The 1%

While we are debating changes to the Tax Code that will provide 90% of their benefits to the wealthiest 1% and raises the Taxes of everyone else who makes less than $75,000 a year (in addition to taking away critical benefits to pay for it, not that it needs paying for mind you) it is useful to note the inequality that already exists.

The top 1% own more wealth than the bottom 90% combined.

They own 40% of the entire wealth of the United States.

The richest 1 percent now owns more of the country’s wealth than at any time in the past 50 years
By Christopher Ingraham, Washington Post
December 6 2017

The wealthiest 1 percent of American households own 40 percent of the country’s wealth, according to a new paper by economist Edward N. Woolf. That share is higher than it has been at any point since at least 1962, according to Woolf’s data, which comes from the federal Survey of Consumer Finances.

From 2013, the share of wealth owned by the 1 percent shot up by nearly three percentage points. Wealth owned by the bottom 90 percent, meanwhile, fell over the same period. Today, the top 1 percent of households own more wealth than the bottom 90 percent combined. That gap, between the ultrawealthy and everyone else, has only become wider in the past several decades.

Let’s talk a bit about that wealth gap. Wealth, often described as net worth, describes how much stuff you actually have: It’s the value of your assets minus the value of your debts. If you have a $250,000 house but you still owe $200,000 to the bank on it, and you have no other debts or financial assets, that means your net worth is $50,000.

In the United States, the distribution of that wealth is even more skewed toward the top than the distribution of income.

Now he goes on to use a rather trite pie metaphor and for the sake of clarity I’m just going to edit that part out.

The top 20 percent of households actually own a whopping 90 percent of the stuff in America… Their average net worth? $3 million.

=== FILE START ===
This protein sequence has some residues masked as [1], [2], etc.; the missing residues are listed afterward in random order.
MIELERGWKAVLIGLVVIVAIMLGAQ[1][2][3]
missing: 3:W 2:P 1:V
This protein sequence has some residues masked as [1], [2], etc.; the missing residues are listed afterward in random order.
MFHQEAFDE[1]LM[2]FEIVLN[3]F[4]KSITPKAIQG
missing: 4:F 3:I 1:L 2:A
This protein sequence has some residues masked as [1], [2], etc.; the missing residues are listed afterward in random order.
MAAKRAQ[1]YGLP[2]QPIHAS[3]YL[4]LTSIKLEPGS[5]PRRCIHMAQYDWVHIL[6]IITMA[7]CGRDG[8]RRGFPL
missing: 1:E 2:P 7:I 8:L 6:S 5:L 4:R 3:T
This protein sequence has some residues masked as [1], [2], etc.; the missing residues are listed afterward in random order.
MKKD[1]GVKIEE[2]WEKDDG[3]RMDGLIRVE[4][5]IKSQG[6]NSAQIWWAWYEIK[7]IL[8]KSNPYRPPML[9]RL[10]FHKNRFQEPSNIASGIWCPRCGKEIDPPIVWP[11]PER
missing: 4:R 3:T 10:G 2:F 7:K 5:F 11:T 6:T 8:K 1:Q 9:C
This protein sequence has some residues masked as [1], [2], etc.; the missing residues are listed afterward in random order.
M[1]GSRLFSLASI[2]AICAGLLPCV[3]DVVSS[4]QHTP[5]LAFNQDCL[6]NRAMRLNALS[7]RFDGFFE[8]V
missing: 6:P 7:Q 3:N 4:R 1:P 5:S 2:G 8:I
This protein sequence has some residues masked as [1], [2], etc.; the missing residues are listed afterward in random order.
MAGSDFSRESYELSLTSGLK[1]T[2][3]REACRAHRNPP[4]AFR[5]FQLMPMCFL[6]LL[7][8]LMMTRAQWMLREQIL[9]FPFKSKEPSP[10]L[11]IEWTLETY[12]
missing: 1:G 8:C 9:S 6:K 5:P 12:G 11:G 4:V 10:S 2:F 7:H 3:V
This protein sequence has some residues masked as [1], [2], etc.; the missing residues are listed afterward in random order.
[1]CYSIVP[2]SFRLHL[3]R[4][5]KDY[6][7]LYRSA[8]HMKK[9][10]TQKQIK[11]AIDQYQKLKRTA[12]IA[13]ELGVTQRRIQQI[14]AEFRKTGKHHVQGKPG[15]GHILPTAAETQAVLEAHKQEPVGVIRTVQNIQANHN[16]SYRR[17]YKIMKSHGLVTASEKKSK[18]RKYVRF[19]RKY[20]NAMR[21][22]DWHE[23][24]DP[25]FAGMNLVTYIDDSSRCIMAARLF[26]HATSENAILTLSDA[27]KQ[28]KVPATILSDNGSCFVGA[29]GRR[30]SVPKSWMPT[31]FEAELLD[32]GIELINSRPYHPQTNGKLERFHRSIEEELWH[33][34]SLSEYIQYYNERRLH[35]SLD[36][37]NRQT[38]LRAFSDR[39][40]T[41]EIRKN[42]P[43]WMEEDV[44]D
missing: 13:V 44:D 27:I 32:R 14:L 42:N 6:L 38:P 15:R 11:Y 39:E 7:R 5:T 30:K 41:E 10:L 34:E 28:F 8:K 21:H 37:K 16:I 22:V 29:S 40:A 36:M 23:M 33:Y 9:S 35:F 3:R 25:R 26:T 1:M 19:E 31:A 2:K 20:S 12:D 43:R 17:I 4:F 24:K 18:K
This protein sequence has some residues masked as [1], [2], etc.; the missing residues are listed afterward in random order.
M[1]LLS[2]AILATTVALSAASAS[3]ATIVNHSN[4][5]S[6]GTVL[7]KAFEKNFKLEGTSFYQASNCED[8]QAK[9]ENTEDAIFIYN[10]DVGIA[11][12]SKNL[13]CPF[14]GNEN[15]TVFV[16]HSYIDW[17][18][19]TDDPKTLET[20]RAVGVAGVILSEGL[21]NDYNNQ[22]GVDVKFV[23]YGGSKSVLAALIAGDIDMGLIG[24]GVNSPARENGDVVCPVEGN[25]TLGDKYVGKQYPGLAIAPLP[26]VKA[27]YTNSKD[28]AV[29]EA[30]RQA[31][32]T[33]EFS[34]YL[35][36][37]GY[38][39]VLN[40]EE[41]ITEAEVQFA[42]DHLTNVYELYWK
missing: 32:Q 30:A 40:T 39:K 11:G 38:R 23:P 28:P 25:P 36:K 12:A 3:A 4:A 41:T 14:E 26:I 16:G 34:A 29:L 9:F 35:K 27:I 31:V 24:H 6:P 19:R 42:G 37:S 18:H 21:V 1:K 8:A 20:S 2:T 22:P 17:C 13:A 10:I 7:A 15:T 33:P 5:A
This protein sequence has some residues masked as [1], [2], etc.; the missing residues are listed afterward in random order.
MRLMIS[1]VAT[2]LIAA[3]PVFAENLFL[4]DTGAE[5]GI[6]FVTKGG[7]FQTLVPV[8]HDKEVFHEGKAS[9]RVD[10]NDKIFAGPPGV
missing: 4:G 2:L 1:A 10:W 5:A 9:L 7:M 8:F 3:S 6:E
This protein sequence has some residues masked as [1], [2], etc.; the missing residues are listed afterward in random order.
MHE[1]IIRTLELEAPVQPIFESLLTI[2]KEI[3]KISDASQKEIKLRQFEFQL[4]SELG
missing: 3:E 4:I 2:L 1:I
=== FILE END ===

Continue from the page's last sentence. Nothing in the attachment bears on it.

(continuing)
That leaves just 10 percent for the remaining 80 percent of the populace. The next 20 percent of households (average net worth: $273,600) help themselves to (8%), while the middle 20 percent ($81,700 net worth, on average) (2%).

The fourth quintile of households gets literally nothing. (T)hey’re still doing better than the bottom 20 percent of households, who are actually in a state of debt: Their net worth is underwater, meaning they owe more than they have. Combined, the average net worth of the bottom 40 percent of households is -$8,900.

Yes, that is a minus sign you see. The bottom 40% owes slightly less than $10,000.

Concentrating on just the top 20% (you know, those people who own 90% of everything)-

  • The top 1% == 40% of wealth
  • Those below 1% to 5% == 27% of wealth
  • Those below 5% to 10% == 12% of wealth
  • Those below 10% to 20% == 11% of wealth

Now that group between 10 and 20% is larger than the others put together so their individual net worth is relatively low but they have an average of $740,800 each.

Ingraham finishes with this-

If you were designing a tax plan to reduce the extreme inequality in the United States, you’d probably try to find ways to redistribute some of the wealth from the richest households to the poorest ones. But the Senate GOP tax plan does precisely the opposite of that, according to the CBO: In the short term the richest households get the biggest tax cuts, while longer term the taxes of the poorest households actually increase.

Estate tax? Cut. Income tax rate for millionaires? Cut (at least in the Senate bill). Corporate tax rate? Biggest rate cut ever.

In the long term that probably means more for the super-rich, and less for everyone else.